No, there isn't a way around that.
Different C compilers have interchangeable code using a standard ABI. You can mix and match their object code more or less with impunity.
However, different C++ compilers have a variety of different conventions that mean that their object code is not compatible. These relate to class layout (especially in multiple inheritance hierarchies and the dreaded 'diamond-of-death'), but also in name mangling conventions and exception handling. The name mangling schemes are deliberately made different so that you cannot accidentally link objects from one compiler with another.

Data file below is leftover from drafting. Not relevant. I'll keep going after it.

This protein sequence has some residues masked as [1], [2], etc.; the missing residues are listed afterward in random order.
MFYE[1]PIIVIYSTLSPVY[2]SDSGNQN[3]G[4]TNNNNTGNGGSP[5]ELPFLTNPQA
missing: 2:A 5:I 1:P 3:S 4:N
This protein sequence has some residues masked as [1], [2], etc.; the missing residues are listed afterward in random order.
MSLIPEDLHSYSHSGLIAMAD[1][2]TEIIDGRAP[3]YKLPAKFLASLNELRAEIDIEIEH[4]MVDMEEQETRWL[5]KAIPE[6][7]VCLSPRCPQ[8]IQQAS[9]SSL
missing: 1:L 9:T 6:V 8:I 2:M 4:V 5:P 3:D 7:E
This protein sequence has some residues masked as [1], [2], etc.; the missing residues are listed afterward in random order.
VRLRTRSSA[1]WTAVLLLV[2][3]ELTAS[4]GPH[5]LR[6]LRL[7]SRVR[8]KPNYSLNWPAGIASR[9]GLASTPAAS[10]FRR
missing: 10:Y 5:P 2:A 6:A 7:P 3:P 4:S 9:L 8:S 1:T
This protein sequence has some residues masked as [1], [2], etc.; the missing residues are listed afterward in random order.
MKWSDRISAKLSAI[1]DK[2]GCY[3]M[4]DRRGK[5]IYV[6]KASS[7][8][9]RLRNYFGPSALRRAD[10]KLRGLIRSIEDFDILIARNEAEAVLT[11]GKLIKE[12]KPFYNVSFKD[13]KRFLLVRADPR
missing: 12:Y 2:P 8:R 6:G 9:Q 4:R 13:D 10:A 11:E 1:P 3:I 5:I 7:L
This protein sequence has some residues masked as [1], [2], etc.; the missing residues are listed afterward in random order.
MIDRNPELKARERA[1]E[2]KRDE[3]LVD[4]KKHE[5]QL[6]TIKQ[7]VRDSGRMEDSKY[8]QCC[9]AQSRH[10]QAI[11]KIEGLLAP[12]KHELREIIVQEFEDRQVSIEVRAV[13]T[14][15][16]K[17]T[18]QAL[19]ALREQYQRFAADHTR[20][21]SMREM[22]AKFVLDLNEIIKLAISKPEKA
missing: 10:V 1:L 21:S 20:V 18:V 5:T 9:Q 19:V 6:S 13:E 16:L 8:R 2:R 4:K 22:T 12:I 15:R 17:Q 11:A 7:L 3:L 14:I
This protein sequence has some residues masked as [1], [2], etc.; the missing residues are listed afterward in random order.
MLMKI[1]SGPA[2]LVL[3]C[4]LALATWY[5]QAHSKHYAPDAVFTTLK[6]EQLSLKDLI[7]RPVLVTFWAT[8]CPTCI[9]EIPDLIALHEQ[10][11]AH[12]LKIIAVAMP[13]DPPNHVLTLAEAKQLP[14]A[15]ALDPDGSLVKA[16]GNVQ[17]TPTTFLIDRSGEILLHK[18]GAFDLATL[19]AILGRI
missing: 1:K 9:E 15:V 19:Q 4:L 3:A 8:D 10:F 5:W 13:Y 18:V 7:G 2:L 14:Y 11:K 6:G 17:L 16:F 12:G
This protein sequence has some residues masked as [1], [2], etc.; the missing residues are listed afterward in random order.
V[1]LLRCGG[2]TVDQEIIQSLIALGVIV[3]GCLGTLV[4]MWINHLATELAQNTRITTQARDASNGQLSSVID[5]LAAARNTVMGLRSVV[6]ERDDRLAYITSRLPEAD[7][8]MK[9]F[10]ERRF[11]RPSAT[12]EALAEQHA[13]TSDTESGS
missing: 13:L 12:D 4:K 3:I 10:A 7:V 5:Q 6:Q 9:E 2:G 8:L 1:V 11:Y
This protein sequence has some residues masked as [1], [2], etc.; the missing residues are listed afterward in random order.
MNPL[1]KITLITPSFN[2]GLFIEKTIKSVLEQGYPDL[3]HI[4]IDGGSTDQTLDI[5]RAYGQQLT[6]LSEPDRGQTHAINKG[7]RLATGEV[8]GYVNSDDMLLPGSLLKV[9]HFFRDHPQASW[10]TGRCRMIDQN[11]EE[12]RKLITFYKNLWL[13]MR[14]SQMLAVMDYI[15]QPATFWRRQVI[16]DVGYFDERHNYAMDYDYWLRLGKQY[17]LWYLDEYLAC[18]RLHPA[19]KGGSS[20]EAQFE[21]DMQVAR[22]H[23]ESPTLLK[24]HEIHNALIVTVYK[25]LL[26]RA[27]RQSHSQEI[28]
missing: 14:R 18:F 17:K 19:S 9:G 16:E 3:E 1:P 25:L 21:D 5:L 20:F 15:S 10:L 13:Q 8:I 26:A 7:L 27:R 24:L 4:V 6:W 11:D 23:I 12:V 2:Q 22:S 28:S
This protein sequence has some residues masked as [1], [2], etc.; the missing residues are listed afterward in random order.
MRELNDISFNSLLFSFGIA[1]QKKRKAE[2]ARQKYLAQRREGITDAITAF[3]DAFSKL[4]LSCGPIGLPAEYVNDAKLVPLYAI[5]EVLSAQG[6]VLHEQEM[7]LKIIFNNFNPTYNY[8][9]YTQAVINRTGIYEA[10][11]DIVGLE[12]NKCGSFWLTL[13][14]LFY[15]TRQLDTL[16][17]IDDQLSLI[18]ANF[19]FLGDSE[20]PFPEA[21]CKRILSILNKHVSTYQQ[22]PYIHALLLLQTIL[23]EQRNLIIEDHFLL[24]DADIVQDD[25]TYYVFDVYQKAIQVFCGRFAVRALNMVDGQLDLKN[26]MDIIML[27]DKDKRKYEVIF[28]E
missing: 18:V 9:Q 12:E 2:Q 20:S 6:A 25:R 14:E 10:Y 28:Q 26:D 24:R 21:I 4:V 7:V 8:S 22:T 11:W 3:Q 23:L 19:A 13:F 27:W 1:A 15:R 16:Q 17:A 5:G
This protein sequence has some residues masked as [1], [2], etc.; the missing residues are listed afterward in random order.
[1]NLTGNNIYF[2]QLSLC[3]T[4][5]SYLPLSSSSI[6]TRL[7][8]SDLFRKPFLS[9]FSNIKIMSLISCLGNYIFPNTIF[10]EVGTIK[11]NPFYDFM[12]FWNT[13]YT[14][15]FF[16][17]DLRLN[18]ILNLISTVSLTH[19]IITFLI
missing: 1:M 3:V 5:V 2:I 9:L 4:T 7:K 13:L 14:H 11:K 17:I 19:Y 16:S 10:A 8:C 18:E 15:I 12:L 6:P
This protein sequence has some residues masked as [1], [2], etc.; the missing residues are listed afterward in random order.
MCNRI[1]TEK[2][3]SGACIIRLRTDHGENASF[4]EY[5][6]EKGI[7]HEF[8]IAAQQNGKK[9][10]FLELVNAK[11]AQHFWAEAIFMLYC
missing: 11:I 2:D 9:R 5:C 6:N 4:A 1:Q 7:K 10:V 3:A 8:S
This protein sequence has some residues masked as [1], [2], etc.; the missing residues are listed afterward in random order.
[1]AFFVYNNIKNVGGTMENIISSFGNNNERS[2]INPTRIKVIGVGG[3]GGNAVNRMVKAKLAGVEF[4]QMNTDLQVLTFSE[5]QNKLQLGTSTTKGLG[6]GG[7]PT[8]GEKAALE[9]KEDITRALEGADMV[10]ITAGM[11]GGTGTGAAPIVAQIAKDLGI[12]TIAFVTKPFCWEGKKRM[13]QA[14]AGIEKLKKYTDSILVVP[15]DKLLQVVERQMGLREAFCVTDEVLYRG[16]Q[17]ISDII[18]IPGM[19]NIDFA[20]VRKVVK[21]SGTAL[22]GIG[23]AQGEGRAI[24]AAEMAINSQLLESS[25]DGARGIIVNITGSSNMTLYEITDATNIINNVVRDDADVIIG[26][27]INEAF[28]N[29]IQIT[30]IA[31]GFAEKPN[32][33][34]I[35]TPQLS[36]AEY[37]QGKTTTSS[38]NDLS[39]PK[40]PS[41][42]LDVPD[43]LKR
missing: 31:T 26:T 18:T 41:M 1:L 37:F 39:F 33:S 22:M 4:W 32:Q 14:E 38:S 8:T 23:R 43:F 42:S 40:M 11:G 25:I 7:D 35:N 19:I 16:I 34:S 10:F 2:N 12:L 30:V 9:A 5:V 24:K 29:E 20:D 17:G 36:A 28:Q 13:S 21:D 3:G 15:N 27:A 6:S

Generally, if libraries are built using a C++ compiler, you have to link your code using the same - or at least a compatible - C++ compiler. And that almost invariably means a compiler from the same family. For example, you might be able to use G++ 4.5.0 even if the code was built with G++ 4.4.2. However, you won't be able to mix aCC with G++.